So, am I data literate now? A reflection on this blog
Through this blog I’ve become more aware of the data I produce and how data is presented to me. Hand drawing and viewing my peers’ visualisations each week made me question: how data literate am I? How often do I assume that data is telling the truth?
I didn’t always tell the truth in my visualisations. There are reductions, conflations, and estimates in all of my work. I was interested in the affective nature of data, rather than providing truthful insights into an activity each week. My visualisations eschew accuracy and instead point to the anxieties I hold about an activity or experience. This un-truthfulness was augmented by the public nature of this blog – as much a public performance as it is a learning activity.
Given that data are social products (Williamson 2017), presenting data as truthful or objective is often a rhetorical act, as most data-driven practices try to change our perception, or to spur a course of action, through the measurement of something. With data-driven practices extending throughout education, part of a critical data literacy includes paying attention to acts of truth-telling rhetoric – especially when we are knowingly or unknowingly perpetuating that rhetoric ourselves as education workers.
Having control over my own visualisations allowed me to experiment with data methodologies. With no computer to help me collect or synthesise data, the choices I made were nominally my own – choosing what to measure, how to classify, how to draw, what to compare and what to leave out. I was sometimes frustrated by my lack of technical knowledge of statistical methods and data analysis. A comprehension of data methodologies is a key aspect of critical data literacy for education workers, but is challenging to learn given time and technical skill required, and the complexities of datafication in practice.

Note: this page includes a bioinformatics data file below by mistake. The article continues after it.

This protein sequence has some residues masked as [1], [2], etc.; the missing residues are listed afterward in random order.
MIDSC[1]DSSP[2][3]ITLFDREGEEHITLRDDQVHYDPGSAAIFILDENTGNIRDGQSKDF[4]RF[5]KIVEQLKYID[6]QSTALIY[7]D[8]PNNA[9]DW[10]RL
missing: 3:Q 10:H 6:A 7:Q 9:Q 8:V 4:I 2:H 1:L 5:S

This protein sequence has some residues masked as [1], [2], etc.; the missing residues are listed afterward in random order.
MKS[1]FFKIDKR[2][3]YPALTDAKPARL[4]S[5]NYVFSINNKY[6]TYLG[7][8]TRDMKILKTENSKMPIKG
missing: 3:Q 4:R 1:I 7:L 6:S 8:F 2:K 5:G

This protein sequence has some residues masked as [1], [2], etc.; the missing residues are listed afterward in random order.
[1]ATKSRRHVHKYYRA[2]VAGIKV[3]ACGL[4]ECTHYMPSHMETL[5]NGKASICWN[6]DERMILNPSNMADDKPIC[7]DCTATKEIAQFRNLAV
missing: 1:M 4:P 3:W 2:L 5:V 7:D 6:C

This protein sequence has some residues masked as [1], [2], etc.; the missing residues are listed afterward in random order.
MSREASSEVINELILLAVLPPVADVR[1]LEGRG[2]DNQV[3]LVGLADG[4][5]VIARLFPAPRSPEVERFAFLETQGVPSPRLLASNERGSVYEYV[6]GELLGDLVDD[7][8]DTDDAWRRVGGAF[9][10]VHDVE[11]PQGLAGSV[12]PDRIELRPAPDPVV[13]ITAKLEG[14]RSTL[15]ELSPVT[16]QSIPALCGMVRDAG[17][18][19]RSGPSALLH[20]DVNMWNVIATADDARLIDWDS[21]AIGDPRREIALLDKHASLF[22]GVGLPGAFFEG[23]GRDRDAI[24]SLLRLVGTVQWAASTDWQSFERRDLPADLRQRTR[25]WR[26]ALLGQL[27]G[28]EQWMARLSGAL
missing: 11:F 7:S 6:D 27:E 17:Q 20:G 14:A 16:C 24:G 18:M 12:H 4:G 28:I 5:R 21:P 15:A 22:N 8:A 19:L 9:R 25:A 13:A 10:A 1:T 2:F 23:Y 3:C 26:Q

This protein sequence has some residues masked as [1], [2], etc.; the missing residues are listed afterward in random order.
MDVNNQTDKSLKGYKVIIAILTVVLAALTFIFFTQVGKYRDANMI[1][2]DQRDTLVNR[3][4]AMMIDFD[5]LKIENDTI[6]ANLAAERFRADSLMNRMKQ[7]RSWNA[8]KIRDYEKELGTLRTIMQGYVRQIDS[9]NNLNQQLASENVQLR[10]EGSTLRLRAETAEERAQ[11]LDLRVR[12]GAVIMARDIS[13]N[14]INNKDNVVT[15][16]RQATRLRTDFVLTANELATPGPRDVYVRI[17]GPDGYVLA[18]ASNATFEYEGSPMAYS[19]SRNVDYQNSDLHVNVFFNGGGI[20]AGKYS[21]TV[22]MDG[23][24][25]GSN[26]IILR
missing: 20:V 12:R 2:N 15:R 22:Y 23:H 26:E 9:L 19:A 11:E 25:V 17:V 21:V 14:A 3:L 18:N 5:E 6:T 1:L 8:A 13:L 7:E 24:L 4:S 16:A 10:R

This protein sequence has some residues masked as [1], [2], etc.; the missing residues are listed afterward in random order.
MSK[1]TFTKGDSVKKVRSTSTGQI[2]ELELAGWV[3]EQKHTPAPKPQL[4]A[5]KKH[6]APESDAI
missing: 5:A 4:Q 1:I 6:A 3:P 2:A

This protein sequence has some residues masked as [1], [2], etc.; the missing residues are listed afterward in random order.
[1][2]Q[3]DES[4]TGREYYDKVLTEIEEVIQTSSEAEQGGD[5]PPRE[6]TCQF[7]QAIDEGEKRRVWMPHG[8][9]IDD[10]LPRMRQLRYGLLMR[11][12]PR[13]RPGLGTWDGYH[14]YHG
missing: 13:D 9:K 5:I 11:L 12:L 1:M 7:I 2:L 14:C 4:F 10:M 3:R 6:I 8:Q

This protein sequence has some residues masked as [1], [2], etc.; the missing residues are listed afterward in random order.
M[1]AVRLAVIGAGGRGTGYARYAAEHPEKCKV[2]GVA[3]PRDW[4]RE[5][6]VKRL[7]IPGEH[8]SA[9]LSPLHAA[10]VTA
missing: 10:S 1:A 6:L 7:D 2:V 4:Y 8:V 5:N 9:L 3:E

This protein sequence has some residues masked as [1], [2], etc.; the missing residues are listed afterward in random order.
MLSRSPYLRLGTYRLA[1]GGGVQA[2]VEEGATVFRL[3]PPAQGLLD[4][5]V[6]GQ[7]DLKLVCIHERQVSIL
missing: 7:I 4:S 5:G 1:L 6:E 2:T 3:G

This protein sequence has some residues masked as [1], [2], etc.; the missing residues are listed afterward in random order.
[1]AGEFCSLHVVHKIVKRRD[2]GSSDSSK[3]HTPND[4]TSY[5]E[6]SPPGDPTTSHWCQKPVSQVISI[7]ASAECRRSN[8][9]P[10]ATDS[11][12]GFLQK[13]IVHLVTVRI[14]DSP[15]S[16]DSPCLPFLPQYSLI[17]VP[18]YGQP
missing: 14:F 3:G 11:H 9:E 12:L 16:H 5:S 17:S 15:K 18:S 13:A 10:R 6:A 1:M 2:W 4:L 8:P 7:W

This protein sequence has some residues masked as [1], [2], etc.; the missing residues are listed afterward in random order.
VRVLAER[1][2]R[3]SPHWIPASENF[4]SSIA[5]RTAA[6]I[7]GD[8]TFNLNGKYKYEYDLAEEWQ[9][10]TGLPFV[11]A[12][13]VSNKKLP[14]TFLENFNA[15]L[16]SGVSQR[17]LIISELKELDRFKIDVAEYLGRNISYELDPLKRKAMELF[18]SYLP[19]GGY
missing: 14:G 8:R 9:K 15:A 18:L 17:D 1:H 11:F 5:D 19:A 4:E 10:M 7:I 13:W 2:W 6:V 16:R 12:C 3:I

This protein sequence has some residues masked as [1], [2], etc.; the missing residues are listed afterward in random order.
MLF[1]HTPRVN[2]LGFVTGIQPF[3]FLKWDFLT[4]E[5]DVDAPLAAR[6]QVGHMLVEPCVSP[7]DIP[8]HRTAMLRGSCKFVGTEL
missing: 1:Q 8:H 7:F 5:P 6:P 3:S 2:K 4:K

So, am I data literate now? I’ve gained a better understanding of how data operates in educational settings. How affective have these activities been? Below I synthesise some of the ideas that most interested me and discuss how my visualisations helped me explore these ideas in affective ways.
THE BODY LEARNING/TEACHING/GOVERNED THROUGH DATA
I was interested initially in the use of bodily data in learning analytics. For Derrida and Haraway, technologies must be understood as being inextricably entwined with the body (Barla 2018). As a turn towards bodily and emotional data in edtech occurs (Knox et al. 2020), the relationship between data, the body and learning is made explicit. There are rhetorical parallels between the promises of data-based personalised learning (Bulger 2016) and personalised health products like FitBits (Roberts at al. 2016), and material parallels as researchers use wearables and sensors to test the use of physiological data for learning analytics (Chang et al. 2018, Giannakos et al. 2020).